Attitudes of Pulmonary and Critical Care Training Program Directors toward Quality Improvement Education

Kahn, J. M.; Feemster, L. C.; Fruci, C. M.; Hyzy, R. C.; Savant, A. P.; Siner, J. M.; Weiss, C. H.; Patel, B.

Ann Am Thorac Soc. 2015 Feb 28; 12(4):587-90

Abstract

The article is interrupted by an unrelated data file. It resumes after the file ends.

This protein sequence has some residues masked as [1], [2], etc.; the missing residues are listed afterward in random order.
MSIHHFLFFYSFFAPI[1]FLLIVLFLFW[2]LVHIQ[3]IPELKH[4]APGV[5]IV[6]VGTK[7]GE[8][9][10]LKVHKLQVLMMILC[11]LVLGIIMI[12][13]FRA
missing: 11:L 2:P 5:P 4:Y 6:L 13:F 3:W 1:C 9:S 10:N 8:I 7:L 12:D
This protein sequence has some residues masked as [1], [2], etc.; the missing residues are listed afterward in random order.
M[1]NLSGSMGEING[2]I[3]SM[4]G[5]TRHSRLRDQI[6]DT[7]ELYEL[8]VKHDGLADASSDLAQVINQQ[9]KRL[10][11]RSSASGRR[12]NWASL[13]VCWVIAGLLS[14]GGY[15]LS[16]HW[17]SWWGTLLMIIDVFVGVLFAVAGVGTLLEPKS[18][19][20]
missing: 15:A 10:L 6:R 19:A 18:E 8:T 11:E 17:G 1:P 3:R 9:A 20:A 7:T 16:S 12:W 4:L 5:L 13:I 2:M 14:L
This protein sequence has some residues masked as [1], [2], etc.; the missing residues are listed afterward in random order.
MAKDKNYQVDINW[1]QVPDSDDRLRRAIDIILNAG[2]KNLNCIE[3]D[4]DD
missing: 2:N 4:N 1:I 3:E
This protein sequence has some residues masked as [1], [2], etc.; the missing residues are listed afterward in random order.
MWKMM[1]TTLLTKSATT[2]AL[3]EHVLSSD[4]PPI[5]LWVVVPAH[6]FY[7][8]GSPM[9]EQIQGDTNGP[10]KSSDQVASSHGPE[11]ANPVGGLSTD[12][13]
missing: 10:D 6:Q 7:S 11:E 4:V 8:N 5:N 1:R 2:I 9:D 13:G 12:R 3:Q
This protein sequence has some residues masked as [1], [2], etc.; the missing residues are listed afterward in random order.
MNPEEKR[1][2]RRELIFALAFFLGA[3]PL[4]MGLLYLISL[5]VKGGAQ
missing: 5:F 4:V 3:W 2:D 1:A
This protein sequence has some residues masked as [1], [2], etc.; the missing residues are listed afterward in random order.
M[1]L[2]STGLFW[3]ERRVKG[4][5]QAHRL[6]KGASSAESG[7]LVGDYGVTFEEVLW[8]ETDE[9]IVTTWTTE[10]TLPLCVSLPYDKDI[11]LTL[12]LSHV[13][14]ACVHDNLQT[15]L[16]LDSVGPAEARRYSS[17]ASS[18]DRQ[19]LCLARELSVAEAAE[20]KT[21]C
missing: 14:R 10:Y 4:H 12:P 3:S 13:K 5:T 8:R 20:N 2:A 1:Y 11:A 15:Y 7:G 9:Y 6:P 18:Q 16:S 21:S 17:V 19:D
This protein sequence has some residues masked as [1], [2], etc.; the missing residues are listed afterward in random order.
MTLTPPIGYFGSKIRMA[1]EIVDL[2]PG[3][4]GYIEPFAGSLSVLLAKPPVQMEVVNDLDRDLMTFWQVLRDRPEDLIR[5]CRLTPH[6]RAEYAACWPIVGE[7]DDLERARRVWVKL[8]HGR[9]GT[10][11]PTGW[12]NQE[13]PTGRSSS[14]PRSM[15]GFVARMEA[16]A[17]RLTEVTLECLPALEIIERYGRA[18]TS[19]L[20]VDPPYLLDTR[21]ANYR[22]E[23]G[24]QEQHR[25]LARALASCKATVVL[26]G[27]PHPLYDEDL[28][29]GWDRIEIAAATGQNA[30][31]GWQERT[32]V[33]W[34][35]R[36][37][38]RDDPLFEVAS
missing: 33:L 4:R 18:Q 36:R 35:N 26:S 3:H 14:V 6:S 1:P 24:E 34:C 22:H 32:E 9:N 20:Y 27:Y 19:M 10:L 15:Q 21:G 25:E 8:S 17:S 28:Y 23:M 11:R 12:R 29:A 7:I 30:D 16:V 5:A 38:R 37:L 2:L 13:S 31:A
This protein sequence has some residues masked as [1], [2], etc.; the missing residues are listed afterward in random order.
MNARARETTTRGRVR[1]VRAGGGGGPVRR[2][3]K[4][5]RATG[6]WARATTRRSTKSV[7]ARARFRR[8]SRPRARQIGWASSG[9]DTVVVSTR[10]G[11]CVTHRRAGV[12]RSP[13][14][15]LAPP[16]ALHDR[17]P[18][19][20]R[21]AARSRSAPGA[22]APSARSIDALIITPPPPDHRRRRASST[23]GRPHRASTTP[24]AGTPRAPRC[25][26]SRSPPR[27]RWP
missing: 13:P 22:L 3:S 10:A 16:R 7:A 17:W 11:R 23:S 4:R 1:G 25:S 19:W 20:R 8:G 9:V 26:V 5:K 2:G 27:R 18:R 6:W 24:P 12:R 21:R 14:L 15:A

RATIONALE: Quality improvement (QI) is a required component of fellowship training in pulmonary, critical care, and sleep medicine. However, little is known about how training programs approach QI education. OBJECTIVES: We sought to understand the perceptions of pulmonary, critical care, and sleep medicine training program directors toward QI education. METHODS: We developed and fielded an internet survey of pulmonary, critical care, and sleep medicine training program directors during 2013. Survey domains included program characteristics, the extent of trainee and faculty involvement in QI, attitudes toward QI education, and barriers to successful QI education in their programs. MEASUREMENTS AND MAIN RESULTS: A total of 75 program directors completed the survey (response rate = 45.2%). Respondents represented both adult (n = 43, 57.3%) and pediatric (n = 32, 42.7%) programs. Although the majority of directors (n = 60, 80.0%) reported substantial fellow involvement in QI, only 19 (26.0%) reported having a formal QI education curriculum. QI education was primarily based around faculty mentoring (n = 46, 61.3%) and lectures (n = 38, 50.7%). Most directors agreed it is an important part of fellowship training (n = 63, 84.0%). However, fewer reported fellows were well integrated into ongoing QI activities (n = 45, 60.0%) or graduating fellows were capable of carrying out independent QI (n = 28, 50.7%). Key barriers to effective QI education included lack of qualified faculty, lack of interest among fellows, and lack of time. CONCLUSIONS: Training program directors in pulmonary, critical care, and sleep medicine value QI education but face substantial challenges to integrating it into fellowship training.

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